Peterloo is an often gripping and very troubling account of real events that echo across the centuries to current events that we see on the news from Hong Kong every weekend. The more things change, the more they stay the same, it would seem. On 16 August 1819, during what passed for a nineteenth-century pro-democracy demonstration in St Peter’s Field, Manchester, an apparently rather drunk band of cavalry and yeomanry (whose self-congratulatory commander was elsewhere, literally enjoying a day at the races) charged wielding sabres into a crowd of over 100,000 unarmed people who were there to hear the words of famed orator Henry Hunt (Rory Kinnear). The troops killed eighteen and injured over six hundred, and the British Government was very pleased with itself, jailing Hunt for two years while not punishing anybody for the deaths.
While I was impressed by the sense of time and place, I did have a few issues with the film. While the events are abhorrent and unthinkable, they almost seem to descend into farce and caricature, like something from a Blackadder episode (the Prince Regent such a self-entitled Royal ass it’s almost too much to take seriously). It may very well be historically accurate in all respects, and if so it’s only all the more damning, but it skirts the event horizon of believability. Maybe we’ve just moved on so far with reforms since (albeit some might argue still not far enough) that those days seem too distant and from some other world. Maybe we’re fooling ourselves, considering events in Hong Kong, that things like this are wholly of the past, but the near-farce demonstrated in the film does it a disservice I think. At times it feels almost too camp, almost too Monty Python.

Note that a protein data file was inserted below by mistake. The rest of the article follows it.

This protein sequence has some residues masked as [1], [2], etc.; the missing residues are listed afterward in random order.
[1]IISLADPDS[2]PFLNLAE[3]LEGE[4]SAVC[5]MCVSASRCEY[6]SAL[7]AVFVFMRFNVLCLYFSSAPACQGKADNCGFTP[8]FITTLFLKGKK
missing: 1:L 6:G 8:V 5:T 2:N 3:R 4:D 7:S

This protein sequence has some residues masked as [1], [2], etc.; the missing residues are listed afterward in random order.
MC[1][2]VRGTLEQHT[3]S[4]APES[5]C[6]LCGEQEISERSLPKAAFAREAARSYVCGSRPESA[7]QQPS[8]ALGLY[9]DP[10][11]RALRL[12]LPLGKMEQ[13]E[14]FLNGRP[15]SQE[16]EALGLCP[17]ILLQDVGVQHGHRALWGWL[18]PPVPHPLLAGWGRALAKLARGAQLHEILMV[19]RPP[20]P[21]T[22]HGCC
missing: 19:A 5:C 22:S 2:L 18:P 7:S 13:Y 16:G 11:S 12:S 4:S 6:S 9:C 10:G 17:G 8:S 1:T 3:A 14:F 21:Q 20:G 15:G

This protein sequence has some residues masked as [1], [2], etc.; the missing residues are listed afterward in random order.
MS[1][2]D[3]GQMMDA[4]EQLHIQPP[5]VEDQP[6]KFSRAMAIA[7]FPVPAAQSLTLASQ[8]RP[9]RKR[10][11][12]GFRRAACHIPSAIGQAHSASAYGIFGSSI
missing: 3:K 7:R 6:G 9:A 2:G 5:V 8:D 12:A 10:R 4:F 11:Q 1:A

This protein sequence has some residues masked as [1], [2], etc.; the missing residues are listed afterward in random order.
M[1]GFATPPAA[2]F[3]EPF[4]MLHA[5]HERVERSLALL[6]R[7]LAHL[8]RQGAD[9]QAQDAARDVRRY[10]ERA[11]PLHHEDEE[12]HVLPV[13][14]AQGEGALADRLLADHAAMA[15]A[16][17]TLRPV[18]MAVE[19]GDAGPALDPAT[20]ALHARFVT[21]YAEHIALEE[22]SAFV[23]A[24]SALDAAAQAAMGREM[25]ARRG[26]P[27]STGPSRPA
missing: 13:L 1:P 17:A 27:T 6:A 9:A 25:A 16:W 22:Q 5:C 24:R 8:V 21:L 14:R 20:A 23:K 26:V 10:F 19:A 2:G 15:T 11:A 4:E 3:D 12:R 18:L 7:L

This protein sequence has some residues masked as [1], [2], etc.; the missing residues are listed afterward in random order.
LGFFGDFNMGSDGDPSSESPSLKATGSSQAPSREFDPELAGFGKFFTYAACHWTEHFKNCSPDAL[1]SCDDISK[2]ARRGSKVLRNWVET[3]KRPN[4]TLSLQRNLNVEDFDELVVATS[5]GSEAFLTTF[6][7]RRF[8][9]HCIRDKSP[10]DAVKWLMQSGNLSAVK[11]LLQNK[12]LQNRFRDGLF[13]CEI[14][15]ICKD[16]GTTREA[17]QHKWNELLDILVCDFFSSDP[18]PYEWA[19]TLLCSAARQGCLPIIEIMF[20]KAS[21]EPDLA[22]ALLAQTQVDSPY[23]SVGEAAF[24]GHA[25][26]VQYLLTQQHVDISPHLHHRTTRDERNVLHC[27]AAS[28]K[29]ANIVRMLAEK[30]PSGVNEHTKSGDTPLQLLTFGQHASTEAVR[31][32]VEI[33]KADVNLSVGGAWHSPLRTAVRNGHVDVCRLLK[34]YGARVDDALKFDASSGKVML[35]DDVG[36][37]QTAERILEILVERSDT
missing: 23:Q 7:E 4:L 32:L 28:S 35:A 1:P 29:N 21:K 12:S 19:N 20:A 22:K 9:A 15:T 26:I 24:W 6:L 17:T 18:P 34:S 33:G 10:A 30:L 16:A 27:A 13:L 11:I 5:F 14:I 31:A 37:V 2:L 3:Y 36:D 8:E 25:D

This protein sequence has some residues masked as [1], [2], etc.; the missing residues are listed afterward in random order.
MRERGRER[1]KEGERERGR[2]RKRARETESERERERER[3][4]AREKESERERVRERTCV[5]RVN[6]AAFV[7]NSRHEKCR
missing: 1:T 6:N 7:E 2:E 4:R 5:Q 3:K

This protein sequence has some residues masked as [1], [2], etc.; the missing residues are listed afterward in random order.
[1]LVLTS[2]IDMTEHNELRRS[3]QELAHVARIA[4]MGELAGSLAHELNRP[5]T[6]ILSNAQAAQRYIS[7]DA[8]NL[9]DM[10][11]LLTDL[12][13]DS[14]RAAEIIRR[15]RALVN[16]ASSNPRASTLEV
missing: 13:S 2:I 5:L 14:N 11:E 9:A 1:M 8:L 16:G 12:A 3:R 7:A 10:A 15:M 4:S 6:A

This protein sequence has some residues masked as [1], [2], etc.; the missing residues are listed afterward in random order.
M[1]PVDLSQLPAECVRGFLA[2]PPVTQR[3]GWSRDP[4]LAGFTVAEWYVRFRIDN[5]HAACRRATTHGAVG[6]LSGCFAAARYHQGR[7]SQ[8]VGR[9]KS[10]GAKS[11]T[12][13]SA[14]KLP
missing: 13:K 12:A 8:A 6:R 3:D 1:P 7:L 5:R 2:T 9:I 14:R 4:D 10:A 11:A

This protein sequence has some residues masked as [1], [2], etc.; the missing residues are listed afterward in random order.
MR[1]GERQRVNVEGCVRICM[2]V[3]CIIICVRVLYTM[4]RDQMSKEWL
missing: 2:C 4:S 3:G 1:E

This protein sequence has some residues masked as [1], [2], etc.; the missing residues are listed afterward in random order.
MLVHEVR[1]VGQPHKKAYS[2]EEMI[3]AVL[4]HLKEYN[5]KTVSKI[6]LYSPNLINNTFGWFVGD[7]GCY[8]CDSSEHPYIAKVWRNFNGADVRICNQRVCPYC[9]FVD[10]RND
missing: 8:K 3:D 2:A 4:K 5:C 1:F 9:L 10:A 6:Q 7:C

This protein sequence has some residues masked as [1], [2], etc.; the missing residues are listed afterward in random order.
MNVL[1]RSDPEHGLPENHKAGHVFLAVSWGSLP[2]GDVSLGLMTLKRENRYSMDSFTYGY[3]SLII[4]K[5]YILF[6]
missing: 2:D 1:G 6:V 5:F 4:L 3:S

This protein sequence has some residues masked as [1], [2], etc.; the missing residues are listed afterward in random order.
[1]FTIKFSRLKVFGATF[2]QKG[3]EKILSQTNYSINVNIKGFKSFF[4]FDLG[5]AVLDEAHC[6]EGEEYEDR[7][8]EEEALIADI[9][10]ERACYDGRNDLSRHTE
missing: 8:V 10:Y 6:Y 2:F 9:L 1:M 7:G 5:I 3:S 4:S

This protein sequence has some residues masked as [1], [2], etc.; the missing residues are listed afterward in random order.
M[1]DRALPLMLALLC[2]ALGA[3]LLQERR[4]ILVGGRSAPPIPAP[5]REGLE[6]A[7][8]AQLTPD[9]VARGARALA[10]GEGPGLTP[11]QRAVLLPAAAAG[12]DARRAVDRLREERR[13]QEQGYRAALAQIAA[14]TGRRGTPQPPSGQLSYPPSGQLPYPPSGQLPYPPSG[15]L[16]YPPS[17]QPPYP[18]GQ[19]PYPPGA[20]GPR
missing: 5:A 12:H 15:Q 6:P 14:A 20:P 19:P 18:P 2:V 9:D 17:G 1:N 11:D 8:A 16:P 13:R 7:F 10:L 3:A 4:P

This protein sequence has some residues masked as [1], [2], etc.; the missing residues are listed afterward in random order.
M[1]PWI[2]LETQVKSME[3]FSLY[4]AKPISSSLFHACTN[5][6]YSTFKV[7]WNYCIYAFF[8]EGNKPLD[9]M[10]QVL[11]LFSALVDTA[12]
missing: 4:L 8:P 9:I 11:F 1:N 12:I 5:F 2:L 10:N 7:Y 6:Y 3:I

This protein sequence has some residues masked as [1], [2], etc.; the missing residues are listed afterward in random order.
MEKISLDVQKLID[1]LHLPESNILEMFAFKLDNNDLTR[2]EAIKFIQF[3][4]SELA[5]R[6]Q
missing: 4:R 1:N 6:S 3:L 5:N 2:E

Peterloo is also at least a half-hour too long. While the political and intellectual arguments do require some airing, the lengthy debates at clandestine public meetings or in Parliament are very long and the endless talk, talk, talk proves wearisome, doing the film few favours, although I am sure director Mike Leigh was simply trying to explain some of the intricacies of the political climate and views. A leaner film might have served it better- as it is, it runs two and a half hours, and while I do not mind long films, it feels like a long two and a half hours.
I also missed what I expected to be some text at the close of the story to explain what happened next (instead I had to revert to google). It proved a little frustrating, that after spending so long in that milieu with those many characters, not to see what happened afterwards, what the repercussions were, seems an odd oversight by the film makers. The film is left bereft of perspective – imagine had Glory ended with the bodies being dumped into the mass grave with no text to explain how those events depicted in that film impacted the fortunes of that civil war and racial politics. The fade-out straight to end credits seems like a mistake, an error of judgement, to me.
So a not wholly-successful film I think. I suspect it may have gotten away from Leigh, that he lost control of it somewhat. Stil, its harrowing but educating viewing and certainly worth a watch, but I am left with the feeling that the events deserved a better film, somehow. Perhaps if I watch it again I may feel differently.